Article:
Exclusive: FedUp Foods expands manufacturing capabilities with Wilmington plant, prepares to move into cold-brew coffee

By Ryan Daily

- Last updated on GMT

Image Credit: FedUp Foods
Image Credit: FedUp Foods

Related tags Private label Private label products functional beverages

Private-label beverage manufacturer FedUp Foods is opening a new facility in Wilmington, N.C. later this summer, which will add cold-brew coffee capabilities, two company executives shared with FoodNavigator-USA.

The Wilmington facility will be FedUp Foods third manufacturing plant, which once fully operational will produce over 200,000 barrels a year across its current functional beverage capabilities, including kombucha and fermented prebiotic and probiotic sodas, a representative with the company told Food FoodNavigator-USA. 

FedUp Foods​ financed the expansion through a mix of company savings, reinvestment of operational efficiencies gained, and some debt, the representative added. 

“The way that we have managed our own growth is really through investing slowly and deliberately and thinking really long-term and not trying to overextend ourselves to take on more debt than we can handle or work with investments that require a short-term return. We are really intentional about how we do things like this expansion project because we want to build something that's going to be successful and sustainable,” said Andreas Schneider, co-founder and VP of sales of FedUp Foods. 

Tapping into demand for a ‘premium product at a lower price point’  

With the new manufacturing facility, FedUp will lay the foundation for expanding into cold-brew coffee, a category that can benefit from the company’s mission of promoting regenerative agriculture and sustainable ingredient sources, Schneider explained. 

The global cold-brew coffee market is expected to grow from $3.16bn in 2024 to $16.22bn by 2032, growing at a 22.67% compound annual growth rate, spurred in part by the increased prevalence of at-home coffee drinking occasions, according to Fortune Business Insights.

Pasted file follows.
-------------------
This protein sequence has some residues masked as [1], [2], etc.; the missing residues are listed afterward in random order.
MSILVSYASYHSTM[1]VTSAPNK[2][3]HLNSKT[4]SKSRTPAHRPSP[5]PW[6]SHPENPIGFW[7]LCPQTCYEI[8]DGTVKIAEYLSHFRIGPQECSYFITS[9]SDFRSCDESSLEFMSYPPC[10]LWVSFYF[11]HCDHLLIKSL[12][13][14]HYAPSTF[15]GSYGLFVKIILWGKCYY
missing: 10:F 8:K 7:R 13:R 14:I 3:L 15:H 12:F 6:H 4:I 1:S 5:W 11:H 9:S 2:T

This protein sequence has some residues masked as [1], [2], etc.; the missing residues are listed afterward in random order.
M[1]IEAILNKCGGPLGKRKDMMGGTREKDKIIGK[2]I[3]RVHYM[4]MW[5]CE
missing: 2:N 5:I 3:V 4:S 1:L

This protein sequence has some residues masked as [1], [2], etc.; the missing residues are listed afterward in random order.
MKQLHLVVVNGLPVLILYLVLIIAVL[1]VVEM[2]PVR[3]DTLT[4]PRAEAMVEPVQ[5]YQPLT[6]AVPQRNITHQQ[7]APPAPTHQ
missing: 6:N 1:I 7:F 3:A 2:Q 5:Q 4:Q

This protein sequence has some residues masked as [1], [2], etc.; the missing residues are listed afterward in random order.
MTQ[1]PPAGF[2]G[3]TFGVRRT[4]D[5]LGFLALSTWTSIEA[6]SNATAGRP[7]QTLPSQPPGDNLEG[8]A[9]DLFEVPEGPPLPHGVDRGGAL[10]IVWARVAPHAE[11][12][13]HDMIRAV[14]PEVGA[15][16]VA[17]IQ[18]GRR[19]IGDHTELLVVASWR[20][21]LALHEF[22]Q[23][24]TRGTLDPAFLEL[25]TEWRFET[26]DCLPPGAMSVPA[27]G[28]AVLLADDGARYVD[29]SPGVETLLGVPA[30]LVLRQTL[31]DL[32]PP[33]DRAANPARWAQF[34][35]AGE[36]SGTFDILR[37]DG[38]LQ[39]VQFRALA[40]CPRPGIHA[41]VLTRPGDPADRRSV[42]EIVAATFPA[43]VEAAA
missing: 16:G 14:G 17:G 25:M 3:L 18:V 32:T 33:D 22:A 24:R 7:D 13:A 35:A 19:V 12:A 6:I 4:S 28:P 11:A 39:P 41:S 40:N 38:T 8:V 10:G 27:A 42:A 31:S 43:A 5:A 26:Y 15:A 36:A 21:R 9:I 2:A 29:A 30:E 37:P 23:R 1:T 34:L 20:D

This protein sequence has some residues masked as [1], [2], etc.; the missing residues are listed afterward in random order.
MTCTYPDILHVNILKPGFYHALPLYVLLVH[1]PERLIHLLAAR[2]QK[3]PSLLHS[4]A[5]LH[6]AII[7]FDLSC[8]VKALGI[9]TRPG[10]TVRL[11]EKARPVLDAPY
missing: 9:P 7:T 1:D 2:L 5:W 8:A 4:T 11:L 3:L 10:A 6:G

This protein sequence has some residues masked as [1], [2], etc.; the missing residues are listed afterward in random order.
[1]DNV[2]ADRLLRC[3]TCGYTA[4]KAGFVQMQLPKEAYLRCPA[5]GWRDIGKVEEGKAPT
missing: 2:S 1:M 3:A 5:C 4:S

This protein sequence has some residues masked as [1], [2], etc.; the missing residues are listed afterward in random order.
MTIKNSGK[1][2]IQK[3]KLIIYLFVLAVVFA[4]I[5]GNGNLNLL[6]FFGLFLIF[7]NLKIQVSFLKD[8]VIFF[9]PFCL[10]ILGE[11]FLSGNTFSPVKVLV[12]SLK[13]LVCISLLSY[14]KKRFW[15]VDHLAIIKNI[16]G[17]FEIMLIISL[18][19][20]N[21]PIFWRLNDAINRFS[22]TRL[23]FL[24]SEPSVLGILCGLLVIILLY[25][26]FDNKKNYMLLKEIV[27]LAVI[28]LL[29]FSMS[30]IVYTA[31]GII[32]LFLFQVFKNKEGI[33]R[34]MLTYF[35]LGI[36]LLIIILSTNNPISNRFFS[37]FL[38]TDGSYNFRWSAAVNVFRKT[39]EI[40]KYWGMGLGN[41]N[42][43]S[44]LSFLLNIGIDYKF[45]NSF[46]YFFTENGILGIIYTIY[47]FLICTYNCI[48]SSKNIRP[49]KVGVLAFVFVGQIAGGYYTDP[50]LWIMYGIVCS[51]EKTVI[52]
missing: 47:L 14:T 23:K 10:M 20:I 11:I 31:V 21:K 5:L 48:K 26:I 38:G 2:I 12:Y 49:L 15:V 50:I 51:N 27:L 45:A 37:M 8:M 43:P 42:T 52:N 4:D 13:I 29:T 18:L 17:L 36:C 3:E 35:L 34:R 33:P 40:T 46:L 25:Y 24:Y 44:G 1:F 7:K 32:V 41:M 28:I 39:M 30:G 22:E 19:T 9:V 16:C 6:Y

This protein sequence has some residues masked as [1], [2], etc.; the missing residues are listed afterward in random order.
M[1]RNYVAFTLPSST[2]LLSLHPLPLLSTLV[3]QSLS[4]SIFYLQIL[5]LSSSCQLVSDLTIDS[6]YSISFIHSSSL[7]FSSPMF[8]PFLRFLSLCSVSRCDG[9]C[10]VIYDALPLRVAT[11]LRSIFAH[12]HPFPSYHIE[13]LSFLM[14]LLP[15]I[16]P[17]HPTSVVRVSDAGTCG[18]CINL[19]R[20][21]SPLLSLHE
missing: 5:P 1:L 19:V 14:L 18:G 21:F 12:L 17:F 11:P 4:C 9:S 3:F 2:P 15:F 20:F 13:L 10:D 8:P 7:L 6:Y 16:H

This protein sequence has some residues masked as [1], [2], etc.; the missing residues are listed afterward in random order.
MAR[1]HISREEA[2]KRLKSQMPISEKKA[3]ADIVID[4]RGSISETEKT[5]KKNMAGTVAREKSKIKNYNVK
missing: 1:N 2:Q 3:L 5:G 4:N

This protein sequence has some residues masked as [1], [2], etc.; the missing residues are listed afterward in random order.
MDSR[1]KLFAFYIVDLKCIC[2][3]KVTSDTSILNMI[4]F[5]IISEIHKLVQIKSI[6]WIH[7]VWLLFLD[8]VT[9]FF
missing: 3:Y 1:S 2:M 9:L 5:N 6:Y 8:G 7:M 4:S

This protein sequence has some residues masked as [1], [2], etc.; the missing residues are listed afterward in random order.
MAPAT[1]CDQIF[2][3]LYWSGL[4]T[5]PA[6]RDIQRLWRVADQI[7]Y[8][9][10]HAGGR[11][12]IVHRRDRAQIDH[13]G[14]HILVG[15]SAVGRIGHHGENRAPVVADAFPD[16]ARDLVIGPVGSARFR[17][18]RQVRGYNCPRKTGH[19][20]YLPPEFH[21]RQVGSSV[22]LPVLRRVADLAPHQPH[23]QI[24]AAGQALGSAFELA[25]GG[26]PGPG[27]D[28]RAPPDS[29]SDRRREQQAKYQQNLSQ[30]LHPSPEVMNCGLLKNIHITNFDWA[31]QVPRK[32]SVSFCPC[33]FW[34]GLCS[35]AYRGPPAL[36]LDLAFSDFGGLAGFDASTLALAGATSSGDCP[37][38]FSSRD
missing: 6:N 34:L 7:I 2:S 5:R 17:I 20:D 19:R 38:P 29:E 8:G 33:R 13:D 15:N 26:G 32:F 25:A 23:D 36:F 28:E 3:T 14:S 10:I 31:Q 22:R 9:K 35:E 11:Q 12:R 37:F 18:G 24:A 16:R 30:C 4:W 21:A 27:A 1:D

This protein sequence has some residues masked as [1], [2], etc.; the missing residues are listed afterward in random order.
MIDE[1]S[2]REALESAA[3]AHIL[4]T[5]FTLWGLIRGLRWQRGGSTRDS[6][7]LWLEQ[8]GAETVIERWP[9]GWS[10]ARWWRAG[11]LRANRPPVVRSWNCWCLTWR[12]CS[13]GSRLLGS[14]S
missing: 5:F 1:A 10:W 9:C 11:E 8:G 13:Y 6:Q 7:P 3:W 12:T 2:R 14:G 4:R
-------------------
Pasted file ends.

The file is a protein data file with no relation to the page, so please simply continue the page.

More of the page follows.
“Behind oil, sugar, tea and coffee are the three major commodities that get traded in the world, and we already do a lot of work with sugar and tea through the kombucha business and for us, being able to engage with coffee growers and engage with regenerative agriculture and what is happening in coffee was really interesting," said Schneider.

While ready-to-drink (RTD) cold brew coffees are widely available on the market today, private-label options have largely not yet tapped into that growing demand, Schneider noted. 

Schneider added, “We see a chance to fill a gap on the shelf with a premium product at a lower price point. I think that is always what we are driving for — is there continued growth in the category? The top brands are really doing well. They are carving out a nice space for themselves. And I think for us, we are trying to help people afford something and expand the market a little bit by having something that is a little more accessible.” 

Leveraging private-label scale to create an environmental impact

FedUp can use its scale as a food manufacturer to unlock sustainability benefits in the supply chain and develop products that resonate with consumers, said Zane Adams, executive VP of strategy for the company.

A single brand might have a hard time purchasing a large amount of coffee, but FedUp can more easily purchase large quantities given its scale, Adams explained. Additionally, the manufacturer can dedicate more of its resources to developing functional better-for-you beverages, since it does not have to worry about the costs of branded products, he added. 

“We are not having to reallocate 40% towards all of the lights and glamour and excitement of what a branded opportunity will be and really focus that energy and intention into really good sourcing, think about packaging, think about ways to make it better in terms of access to retailers and even potentially brands that do not have a good opportunity to work with a supplier,” Adams said. 

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